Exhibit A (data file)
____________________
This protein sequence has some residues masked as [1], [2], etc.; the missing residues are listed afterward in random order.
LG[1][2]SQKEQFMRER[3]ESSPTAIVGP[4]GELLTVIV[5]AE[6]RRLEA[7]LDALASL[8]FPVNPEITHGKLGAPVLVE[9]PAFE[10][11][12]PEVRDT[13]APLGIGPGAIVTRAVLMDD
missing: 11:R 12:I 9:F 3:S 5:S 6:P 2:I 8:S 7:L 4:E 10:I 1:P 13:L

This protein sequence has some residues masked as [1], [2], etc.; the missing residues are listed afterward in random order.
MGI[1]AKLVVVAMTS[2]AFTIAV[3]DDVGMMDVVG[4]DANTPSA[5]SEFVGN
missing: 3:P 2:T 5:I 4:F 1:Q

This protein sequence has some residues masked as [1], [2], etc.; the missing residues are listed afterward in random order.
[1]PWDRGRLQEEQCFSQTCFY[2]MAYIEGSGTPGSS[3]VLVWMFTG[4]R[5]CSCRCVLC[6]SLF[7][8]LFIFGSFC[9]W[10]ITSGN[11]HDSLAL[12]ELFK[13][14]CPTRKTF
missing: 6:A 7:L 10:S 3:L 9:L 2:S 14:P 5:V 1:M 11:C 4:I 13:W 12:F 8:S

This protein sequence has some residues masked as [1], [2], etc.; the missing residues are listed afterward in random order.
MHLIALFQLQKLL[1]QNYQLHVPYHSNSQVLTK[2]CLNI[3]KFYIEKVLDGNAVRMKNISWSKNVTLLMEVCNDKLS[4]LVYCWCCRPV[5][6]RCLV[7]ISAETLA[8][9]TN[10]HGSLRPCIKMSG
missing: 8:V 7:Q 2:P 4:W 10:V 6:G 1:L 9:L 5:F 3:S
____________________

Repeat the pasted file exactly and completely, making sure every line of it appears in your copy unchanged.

This protein sequence has some residues masked as [1], [2], etc.; the missing residues are listed afterward in random order.
LG[1][2]SQKEQFMRER[3]ESSPTAIVGP[4]GELLTVIV[5]AE[6]RRLEA[7]LDALASL[8]FPVNPEITHGKLGAPVLVE[9]PAFE[10][11][12]PEVRDT[13]APLGIGPGAIVTRAVLMDD
missing: 11:R 12:I 9:F 3:S 5:S 6:P 2:I 8:S 7:L 4:E 10:I 1:P 13:L

This protein sequence has some residues masked as [1], [2], etc.; the missing residues are listed afterward in random order.
MGI[1]AKLVVVAMTS[2]AFTIAV[3]DDVGMMDVVG[4]DANTPSA[5]SEFVGN
missing: 3:P 2:T 5:I 4:F 1:Q

This protein sequence has some residues masked as [1], [2], etc.; the missing residues are listed afterward in random order.
[1]PWDRGRLQEEQCFSQTCFY[2]MAYIEGSGTPGSS[3]VLVWMFTG[4]R[5]CSCRCVLC[6]SLF[7][8]LFIFGSFC[9]W[10]ITSGN[11]HDSLAL[12]ELFK[13][14]CPTRKTF
missing: 6:A 7:L 10:S 3:L 9:L 2:S 14:P 5:V 1:M 11:C 4:I 13:W 12:F 8:S

This protein sequence has some residues masked as [1], [2], etc.; the missing residues are listed afterward in random order.
MHLIALFQLQKLL[1]QNYQLHVPYHSNSQVLTK[2]CLNI[3]KFYIEKVLDGNAVRMKNISWSKNVTLLMEVCNDKLS[4]LVYCWCCRPV[5][6]RCLV[7]ISAETLA[8][9]TN[10]HGSLRPCIKMSG
missing: 8:V 7:Q 2:P 4:W 10:V 6:G 1:L 9:L 5:F 3:S